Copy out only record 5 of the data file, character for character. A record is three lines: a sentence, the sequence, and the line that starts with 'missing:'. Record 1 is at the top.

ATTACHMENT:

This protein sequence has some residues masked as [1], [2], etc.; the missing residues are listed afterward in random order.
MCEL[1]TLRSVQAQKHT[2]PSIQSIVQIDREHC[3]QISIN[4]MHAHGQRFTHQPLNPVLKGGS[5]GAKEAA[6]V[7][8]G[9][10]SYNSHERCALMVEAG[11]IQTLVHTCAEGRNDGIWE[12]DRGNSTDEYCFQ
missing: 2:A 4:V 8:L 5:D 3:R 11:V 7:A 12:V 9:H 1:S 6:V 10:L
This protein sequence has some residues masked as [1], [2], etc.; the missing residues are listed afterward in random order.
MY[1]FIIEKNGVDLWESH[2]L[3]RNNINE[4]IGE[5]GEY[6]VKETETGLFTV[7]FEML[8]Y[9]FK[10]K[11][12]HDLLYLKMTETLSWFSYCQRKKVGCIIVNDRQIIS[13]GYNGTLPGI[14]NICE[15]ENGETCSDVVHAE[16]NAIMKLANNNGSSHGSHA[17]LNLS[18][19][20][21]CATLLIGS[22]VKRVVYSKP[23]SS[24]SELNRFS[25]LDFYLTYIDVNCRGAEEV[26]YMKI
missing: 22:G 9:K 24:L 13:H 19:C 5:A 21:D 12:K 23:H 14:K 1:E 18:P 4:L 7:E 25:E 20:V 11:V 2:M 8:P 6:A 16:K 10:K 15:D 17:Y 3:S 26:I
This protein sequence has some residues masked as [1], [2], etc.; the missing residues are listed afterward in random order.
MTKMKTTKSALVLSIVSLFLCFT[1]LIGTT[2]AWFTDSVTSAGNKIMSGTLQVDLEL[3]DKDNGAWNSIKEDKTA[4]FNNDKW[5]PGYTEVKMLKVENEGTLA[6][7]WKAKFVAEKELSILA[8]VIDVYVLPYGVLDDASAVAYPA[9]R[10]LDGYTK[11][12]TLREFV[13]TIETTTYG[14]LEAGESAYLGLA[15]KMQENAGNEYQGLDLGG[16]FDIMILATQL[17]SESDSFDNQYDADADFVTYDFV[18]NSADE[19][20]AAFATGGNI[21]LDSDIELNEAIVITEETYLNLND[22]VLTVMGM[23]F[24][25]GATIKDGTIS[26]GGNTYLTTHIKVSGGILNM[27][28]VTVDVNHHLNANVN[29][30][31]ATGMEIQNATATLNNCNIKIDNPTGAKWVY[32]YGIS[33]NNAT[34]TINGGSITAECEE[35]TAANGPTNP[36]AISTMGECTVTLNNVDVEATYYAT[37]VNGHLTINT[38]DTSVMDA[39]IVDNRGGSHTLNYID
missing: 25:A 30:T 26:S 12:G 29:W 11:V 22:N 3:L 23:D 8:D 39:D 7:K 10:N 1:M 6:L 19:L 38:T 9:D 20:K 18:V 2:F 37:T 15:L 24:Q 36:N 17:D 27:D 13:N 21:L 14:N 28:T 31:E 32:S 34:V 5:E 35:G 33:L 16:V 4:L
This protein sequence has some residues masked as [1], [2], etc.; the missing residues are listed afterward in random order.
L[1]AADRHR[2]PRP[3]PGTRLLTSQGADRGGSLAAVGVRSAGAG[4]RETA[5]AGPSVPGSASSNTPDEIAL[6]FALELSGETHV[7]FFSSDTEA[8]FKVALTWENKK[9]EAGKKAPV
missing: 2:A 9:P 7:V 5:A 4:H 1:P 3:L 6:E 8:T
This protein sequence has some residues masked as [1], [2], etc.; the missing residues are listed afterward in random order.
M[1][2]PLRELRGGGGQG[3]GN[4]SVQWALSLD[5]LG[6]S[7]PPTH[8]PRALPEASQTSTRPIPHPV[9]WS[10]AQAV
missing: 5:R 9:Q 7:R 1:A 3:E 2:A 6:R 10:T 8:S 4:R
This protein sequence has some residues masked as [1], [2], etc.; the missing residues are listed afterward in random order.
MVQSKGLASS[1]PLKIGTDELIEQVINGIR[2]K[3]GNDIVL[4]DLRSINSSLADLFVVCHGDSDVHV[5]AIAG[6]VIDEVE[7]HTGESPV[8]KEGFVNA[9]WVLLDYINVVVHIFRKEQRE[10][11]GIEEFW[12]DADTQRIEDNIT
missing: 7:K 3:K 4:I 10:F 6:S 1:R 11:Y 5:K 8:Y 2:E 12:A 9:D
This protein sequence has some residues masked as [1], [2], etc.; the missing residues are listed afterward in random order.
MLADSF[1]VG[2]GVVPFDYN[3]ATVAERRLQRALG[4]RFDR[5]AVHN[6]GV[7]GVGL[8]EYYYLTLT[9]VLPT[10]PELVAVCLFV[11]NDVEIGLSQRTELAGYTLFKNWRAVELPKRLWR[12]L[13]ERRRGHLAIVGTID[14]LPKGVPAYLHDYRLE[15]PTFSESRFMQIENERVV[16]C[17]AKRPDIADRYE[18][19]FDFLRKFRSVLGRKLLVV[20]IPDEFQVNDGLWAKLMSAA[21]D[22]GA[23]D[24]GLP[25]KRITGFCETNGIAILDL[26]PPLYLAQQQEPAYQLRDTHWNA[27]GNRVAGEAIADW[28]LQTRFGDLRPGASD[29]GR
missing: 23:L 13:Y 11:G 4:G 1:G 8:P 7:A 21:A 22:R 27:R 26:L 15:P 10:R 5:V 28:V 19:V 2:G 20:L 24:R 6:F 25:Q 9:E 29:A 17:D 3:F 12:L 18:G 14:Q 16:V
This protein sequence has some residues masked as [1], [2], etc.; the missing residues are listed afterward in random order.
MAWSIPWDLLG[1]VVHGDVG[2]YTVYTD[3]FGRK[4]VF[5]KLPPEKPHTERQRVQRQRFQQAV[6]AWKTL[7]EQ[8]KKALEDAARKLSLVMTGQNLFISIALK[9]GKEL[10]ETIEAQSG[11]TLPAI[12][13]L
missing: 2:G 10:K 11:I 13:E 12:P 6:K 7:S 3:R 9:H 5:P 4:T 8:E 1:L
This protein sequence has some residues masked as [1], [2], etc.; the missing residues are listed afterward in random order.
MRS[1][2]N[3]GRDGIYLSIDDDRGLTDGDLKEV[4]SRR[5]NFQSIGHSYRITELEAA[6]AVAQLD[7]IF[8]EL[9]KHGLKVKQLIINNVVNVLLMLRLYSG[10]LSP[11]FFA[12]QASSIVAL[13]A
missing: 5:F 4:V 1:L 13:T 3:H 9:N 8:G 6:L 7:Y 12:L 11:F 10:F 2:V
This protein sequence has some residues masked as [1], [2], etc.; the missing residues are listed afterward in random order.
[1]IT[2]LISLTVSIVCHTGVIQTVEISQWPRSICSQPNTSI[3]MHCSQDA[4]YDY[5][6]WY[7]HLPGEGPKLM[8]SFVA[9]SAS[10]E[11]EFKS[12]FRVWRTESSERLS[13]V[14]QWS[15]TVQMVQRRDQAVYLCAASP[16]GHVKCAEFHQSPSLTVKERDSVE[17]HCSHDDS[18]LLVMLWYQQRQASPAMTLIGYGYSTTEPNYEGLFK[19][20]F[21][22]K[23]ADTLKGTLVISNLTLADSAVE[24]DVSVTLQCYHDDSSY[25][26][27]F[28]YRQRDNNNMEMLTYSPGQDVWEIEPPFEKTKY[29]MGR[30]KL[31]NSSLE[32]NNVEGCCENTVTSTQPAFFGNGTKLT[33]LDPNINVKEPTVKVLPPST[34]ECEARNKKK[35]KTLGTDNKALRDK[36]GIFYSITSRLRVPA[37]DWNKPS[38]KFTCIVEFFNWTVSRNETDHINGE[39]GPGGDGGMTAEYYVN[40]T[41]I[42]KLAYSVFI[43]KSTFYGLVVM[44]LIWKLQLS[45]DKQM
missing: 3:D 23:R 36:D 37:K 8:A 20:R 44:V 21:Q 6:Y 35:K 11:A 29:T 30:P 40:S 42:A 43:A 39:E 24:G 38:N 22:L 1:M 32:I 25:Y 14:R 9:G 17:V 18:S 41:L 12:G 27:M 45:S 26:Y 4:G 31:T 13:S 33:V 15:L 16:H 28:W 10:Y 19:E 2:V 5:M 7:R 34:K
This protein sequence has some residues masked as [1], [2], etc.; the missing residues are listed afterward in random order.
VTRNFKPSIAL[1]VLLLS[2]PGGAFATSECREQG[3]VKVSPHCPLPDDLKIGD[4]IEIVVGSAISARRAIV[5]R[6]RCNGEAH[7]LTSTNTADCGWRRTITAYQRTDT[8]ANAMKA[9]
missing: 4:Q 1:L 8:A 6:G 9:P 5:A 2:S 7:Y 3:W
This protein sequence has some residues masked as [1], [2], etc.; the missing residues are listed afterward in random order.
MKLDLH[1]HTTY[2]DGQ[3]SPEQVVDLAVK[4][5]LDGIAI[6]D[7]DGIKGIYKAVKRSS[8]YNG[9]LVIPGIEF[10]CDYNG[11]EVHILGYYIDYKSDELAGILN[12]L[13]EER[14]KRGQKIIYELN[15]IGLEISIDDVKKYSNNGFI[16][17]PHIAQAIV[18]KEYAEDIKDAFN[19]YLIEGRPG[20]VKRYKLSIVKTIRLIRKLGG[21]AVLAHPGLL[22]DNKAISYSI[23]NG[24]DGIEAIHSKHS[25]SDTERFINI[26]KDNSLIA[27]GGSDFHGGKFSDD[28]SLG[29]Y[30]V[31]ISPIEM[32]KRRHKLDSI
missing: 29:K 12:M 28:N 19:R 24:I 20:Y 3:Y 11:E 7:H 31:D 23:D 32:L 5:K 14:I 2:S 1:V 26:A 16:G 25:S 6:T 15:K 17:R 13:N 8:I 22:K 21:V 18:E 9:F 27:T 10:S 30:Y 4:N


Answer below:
This protein sequence has some residues masked as [1], [2], etc.; the missing residues are listed afterward in random order.
M[1][2]PLRELRGGGGQG[3]GN[4]SVQWALSLD[5]LG[6]S[7]PPTH[8]PRALPEASQTSTRPIPHPV[9]WS[10]AQAV
missing: 5:R 9:Q 7:R 1:A 3:E 2:A 6:R 10:T 8:S 4:R